Throughout the year there was much discussion about Israel’s Judaism. Did we, as future Reform Jewish professionals, truly belong to Israel’s tribe? Will Progressive Jews ever fully be a part of Israeli society? Is that all irrelevant, because we are lucky to have a Jewish state at all?

My questioning of my tribe began even earlier in the year, when I went on a trip to Bethlehem, sponsored by J Street, a non-profit that works towards a two-state solution. I heard firsthand from multiple Palestinians about Israel’s unfair actions towards them, how Israel did such things as put them through daily humiliation at the border when they tried to get to work, or re-zoned their village so that their home did not belong.

This happens this week in the Torah, too, when God instructs Moses to lead an attack against Midian. Why would members of our tribe, whose inhabitants know plenty of suffering, put other tribes through such terrible ordeals? How do we justify our actions when there is not an audible voice of God telling our leaders what to do? 

Throughout my learning, I explored these difficult questions and many others with classmates and teachers.  We were told to absorb as much of Israel as possible, but many of us came away with uncertainty about our relationship with it. As American Reform Jewish leaders, what is our place in the tribe of Israel? Can we ever feel truly accepted there? And how do we internalize what we learned and bring it back to share with other American Jews without presenting a biased perspective?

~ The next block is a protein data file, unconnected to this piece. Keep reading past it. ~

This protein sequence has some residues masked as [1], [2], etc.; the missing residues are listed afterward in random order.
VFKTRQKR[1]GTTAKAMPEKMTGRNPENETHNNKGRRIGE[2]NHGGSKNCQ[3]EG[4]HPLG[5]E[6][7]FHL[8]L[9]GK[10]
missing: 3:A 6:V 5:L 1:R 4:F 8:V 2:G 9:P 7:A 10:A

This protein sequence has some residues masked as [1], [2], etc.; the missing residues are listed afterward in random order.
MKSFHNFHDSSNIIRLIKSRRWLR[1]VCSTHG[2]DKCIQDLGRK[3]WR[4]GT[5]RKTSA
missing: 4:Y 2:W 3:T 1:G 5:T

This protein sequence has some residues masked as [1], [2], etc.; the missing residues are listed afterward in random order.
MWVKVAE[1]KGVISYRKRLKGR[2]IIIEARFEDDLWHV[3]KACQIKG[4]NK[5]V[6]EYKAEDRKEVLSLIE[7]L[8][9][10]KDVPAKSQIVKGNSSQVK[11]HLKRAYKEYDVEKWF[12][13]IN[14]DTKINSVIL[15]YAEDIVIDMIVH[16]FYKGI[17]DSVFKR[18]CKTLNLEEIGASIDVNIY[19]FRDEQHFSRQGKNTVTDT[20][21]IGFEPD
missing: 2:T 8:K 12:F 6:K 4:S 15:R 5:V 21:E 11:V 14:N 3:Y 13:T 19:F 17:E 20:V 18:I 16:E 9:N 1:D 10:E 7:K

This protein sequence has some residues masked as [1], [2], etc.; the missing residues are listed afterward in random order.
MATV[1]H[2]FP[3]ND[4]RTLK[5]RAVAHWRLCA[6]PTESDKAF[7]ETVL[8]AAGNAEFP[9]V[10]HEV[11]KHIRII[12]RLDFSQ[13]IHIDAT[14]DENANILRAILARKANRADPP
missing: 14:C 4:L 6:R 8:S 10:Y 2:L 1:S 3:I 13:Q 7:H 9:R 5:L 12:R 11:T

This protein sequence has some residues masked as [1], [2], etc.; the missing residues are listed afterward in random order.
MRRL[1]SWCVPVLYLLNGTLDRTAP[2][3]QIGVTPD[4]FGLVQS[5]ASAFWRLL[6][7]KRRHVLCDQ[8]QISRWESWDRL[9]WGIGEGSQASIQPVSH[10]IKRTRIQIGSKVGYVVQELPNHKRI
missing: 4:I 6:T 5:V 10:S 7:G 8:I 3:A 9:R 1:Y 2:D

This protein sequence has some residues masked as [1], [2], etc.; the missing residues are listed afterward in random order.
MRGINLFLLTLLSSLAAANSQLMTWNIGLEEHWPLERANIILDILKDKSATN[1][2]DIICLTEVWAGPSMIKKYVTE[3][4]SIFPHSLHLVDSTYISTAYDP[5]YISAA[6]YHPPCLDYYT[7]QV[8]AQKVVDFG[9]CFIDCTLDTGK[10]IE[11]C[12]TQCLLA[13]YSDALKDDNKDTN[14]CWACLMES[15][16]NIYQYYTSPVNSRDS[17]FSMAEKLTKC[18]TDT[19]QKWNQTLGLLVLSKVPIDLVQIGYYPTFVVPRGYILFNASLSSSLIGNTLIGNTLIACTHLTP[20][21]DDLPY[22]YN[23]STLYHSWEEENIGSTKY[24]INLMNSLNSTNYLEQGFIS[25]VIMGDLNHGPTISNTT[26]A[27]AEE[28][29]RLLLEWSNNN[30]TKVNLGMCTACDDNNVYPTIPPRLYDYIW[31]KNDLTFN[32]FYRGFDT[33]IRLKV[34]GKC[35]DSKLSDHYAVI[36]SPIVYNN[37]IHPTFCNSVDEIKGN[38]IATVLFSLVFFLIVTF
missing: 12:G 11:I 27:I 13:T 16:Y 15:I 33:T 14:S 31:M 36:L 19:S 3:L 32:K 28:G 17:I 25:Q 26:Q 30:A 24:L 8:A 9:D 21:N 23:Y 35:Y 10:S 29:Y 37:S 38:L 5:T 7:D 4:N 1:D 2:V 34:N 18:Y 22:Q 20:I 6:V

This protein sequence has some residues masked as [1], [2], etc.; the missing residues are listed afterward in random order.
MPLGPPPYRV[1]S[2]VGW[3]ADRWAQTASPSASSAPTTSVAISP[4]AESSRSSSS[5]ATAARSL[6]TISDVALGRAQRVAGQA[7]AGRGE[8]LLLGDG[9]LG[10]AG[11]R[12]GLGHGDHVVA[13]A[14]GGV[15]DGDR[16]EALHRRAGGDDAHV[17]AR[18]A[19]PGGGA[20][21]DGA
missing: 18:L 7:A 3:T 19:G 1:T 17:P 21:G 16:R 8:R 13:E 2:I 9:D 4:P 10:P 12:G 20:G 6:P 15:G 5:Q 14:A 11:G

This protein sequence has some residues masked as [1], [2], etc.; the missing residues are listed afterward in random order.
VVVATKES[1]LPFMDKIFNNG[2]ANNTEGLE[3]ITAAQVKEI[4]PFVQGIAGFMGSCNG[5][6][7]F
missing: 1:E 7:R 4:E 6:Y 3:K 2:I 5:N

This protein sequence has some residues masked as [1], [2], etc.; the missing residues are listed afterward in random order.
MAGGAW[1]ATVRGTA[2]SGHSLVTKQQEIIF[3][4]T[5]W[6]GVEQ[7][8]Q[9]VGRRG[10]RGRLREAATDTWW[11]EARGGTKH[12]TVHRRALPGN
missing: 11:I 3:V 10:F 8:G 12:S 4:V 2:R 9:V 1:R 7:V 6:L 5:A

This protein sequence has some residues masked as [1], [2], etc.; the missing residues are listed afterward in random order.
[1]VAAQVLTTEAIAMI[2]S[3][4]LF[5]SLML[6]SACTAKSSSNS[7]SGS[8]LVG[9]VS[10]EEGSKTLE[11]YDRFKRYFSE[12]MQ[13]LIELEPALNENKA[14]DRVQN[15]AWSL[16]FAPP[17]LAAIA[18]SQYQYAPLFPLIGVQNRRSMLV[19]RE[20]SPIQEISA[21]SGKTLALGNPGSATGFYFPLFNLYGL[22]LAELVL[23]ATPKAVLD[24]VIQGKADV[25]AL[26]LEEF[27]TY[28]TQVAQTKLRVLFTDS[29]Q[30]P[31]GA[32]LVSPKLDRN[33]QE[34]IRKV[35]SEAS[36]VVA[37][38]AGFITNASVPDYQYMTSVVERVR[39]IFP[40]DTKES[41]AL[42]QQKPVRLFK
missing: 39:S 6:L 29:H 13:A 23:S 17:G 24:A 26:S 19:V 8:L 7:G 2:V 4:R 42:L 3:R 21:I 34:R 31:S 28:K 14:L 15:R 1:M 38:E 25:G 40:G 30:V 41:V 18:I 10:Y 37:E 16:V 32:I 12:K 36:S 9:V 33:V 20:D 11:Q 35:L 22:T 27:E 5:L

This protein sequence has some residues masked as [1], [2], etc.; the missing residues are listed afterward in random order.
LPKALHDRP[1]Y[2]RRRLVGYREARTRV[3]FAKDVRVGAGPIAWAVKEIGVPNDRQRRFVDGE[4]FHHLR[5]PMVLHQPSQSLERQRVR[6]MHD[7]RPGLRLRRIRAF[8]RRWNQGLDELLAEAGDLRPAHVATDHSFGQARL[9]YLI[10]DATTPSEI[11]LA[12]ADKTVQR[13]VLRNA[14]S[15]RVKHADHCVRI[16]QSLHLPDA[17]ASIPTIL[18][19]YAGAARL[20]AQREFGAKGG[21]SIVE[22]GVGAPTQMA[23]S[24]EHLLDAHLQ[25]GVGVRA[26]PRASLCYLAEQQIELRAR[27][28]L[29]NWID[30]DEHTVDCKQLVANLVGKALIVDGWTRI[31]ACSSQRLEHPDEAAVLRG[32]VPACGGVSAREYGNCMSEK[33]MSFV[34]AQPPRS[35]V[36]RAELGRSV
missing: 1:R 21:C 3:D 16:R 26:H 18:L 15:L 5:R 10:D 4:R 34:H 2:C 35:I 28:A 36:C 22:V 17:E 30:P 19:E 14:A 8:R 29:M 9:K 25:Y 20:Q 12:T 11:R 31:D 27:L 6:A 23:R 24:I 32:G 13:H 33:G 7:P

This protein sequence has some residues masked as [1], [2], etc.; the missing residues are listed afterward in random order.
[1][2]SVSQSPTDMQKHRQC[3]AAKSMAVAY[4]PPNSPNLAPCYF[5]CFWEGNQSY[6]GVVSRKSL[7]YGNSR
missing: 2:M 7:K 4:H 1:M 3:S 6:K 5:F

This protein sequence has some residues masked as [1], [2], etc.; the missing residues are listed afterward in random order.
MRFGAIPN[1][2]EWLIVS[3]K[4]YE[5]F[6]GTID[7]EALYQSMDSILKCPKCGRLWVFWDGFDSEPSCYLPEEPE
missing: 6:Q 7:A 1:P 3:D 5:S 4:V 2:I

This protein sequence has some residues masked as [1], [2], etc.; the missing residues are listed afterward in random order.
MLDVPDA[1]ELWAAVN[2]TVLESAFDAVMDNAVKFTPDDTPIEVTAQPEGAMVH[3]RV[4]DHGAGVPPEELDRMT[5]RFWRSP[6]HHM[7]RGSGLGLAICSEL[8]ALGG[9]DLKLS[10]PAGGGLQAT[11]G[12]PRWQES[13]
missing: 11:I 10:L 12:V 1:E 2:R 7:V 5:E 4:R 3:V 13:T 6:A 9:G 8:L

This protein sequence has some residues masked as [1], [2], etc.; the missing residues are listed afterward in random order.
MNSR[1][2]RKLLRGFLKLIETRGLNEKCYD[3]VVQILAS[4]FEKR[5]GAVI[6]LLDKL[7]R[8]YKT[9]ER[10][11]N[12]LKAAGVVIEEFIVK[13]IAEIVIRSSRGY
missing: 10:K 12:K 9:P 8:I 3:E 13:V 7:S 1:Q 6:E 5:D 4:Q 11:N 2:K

In one section of this week’s parashah, the descendants of Reuben and Gad actively choose not to enter the land of Israel. Moses asks them, “Shall your brethren go to war while you stay here? Why do you discourage the children of Israel from crossing over to the land which the Lord has given them?” This section hits home for us Diaspora Jews, especially now. Israel is incredibly important to our tribe, but how do we, a segment of the tribe that has chosen not to enter the Holy Land, fit in?

I don’t have any answers to all of my questions, but I am grateful for my time in Israel, which gave me the knowledge to ask them. For now, I say to pay attention. Read about Israel, visit if you can, and be conscious of what is happening there. That controversial section of desert in the Middle East seems far away at times, but we have a strong connection to it. Where else in the entire world can you imagine busses saying Chag Sameach at holiday time?

When I think of Israel, I imagine an incredibly important place for my tribe. I imagine a place I love, even when I disagree with its actions, a place I have a gut instinct to protect and defend. The actions of my tribe are not perfect, and I have chosen not to permanently enter the Holy Land. But, I hope to remain connected with it, and continue to explore the way our smaller tribe fits into the whole, as I pray for peace for all tribes, each imperfect in its own way. Shabbat Shalom.